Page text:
Science

Pharmaceuticals

The LAMP Study data over three years: 0.05% atropine leads and minimally rebounds

The Low-Concentration Atropine for Myopia Progression (LAMP) Study has provided invaluable data on comparisons between 0.05%, 0.025% and 0.01% atropine treatment. The three year data has shown 0.05% to be most effective for continued treatment, while children discontinued showed a small, ‘clinically insignificant’ rebound effect. Learn more about the one, two and three year LAMP data here.

Can using atropine enhance myopia control with orthokeratology?

This meta-analysis of 5 studies of 1, 6 and 12 months duration found that slower axial growth is evident when using orthokeratology in conjunction with atropine as a combined therapy compared to orthokeratology alone. A slowing effect of 0.09mm was seen with the combined approach for up to a 12 month follow-up period. Longer data was not available for the meta-analysis.

Influence of atropine on retinal signaling in a mouse model

This research showed that the concentration of atropine which reaches the retina is 400 times less than by topical administration; and that higher concentrations directly exposed to the mouse retina influence retinal signaling. Whether this is indicates a possible mechanism or unintended impact of atropine, and how this may translate to atropine use in humans, is unknown.

Determining the Optimal Concentration of Atropine

Despite being used for myopia management for many years, significant controversy exists in both literature and clinical optometric practice regarding the optimal concentration of atropine. The LAMP study sheds light on this mystery by investigating efficacy of 0.05%, 0.025% and 0.01% atropine for slowing myopia progression.

Posterior Scleral Reinforcement as a means of myopia control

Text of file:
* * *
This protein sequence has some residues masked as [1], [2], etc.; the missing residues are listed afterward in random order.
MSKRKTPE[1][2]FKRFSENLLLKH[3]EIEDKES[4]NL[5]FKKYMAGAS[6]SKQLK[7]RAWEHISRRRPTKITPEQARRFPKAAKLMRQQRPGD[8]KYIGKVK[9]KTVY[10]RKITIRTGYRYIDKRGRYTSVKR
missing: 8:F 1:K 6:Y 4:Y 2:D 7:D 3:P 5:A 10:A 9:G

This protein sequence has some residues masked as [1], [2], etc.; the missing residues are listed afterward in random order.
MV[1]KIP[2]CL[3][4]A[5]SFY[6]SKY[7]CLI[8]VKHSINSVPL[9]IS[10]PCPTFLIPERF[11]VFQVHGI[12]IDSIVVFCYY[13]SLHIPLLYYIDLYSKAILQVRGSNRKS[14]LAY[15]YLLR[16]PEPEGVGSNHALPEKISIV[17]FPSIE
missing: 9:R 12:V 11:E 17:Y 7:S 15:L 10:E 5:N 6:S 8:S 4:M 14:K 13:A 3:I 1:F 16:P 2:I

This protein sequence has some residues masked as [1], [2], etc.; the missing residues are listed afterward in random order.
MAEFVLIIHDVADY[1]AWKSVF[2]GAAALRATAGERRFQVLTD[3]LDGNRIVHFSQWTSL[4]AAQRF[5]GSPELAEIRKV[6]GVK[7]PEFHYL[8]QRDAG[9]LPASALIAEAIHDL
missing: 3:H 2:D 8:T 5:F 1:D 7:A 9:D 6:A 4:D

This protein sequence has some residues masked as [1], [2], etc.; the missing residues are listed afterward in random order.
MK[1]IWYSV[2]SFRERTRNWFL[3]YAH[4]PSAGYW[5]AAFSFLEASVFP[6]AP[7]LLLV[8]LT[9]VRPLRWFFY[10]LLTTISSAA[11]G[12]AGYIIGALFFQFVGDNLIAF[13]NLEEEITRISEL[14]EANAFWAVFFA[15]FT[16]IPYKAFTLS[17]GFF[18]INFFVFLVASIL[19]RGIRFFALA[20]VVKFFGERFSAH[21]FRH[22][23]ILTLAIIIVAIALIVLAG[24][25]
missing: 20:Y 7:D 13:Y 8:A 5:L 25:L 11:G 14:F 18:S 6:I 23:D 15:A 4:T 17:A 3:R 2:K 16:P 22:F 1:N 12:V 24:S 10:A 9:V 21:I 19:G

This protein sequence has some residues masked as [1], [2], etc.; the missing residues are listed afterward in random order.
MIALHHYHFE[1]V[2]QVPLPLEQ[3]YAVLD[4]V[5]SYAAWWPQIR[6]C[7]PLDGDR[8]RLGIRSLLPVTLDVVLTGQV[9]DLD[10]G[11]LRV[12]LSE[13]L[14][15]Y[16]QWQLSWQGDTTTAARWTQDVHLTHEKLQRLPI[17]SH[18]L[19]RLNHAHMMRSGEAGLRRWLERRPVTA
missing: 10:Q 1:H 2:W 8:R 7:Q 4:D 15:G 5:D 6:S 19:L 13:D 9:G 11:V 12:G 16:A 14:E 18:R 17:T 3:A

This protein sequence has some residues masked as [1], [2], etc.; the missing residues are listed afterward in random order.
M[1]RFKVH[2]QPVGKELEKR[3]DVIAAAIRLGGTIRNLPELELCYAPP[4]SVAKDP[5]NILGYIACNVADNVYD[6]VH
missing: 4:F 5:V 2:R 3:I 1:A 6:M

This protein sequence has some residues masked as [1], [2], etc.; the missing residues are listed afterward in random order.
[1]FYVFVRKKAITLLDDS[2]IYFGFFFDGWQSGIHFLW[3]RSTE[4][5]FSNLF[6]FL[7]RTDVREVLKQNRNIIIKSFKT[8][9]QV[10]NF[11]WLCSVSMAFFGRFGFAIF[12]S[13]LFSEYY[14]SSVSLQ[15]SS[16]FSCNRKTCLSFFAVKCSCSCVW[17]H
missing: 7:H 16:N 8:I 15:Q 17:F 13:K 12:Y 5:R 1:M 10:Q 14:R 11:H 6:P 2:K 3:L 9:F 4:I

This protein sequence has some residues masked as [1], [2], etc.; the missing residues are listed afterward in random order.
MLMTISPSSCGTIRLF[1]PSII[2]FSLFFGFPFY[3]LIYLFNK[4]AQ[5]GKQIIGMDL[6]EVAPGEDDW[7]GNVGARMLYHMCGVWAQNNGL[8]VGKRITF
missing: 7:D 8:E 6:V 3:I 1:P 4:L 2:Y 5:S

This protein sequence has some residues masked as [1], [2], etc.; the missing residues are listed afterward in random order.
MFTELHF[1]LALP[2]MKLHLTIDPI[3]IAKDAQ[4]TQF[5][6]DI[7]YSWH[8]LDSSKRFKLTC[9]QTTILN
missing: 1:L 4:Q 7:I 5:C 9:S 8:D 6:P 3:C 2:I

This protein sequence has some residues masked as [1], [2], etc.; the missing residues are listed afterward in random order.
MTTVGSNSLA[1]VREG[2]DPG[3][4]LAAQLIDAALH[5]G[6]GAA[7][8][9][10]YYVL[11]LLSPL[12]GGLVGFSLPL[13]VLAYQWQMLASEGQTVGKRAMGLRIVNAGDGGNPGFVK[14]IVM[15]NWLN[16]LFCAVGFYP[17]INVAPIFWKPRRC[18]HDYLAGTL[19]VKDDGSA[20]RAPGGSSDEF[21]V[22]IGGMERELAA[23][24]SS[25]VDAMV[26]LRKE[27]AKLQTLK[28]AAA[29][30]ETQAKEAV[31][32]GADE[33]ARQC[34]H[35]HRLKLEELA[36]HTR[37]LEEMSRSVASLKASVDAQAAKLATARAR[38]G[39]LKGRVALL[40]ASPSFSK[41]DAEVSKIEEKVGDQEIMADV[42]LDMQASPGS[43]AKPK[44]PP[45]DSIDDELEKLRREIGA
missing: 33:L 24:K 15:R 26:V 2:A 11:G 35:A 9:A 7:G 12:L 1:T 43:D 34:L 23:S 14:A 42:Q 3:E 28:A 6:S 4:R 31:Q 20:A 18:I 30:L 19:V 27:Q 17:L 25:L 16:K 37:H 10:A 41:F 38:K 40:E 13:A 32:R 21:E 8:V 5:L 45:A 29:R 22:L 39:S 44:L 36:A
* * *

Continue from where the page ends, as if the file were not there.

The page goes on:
Pathologic myopia is one of the major causes of blindness worldwide. Degenerative changes associated with high myopia, including posterior staphyloma formation and scleral thinning, are caused by the progressive elongation of globe axial length and stretching of the sclera, choroid and retina. The aim of this meta-analysis was to investigate and quantitatively define the efficacy of PSR in controlling axial elongation and refraction progression.

Scleral cross-linking using Rose Bengal green light

In myopia development the sclera is at risk of deformation due to increasing axial length progression. This research investigates whether cross-linking treatment could be used to stiffen the sclera as a way to restrict axial eye elongation.

The Latest and Greatest Research on Atropine

The atropine landscape is constantly evolving as new studies are published. Here is a compiled summary of all of the most recent atropine eye drop studies for myopia control, along with information on trials currently underway.

AAO2019 Part 2 – We Know What we Don’t Know

Welcome to Part 2 of the updates from the American Academy of Optometry 2019 Meeting. These updates all sprung from Mark Bullimore and Noel Brennan’s fantastic session entitled Twelve Evidence Based Things That We Should Know About Myopia.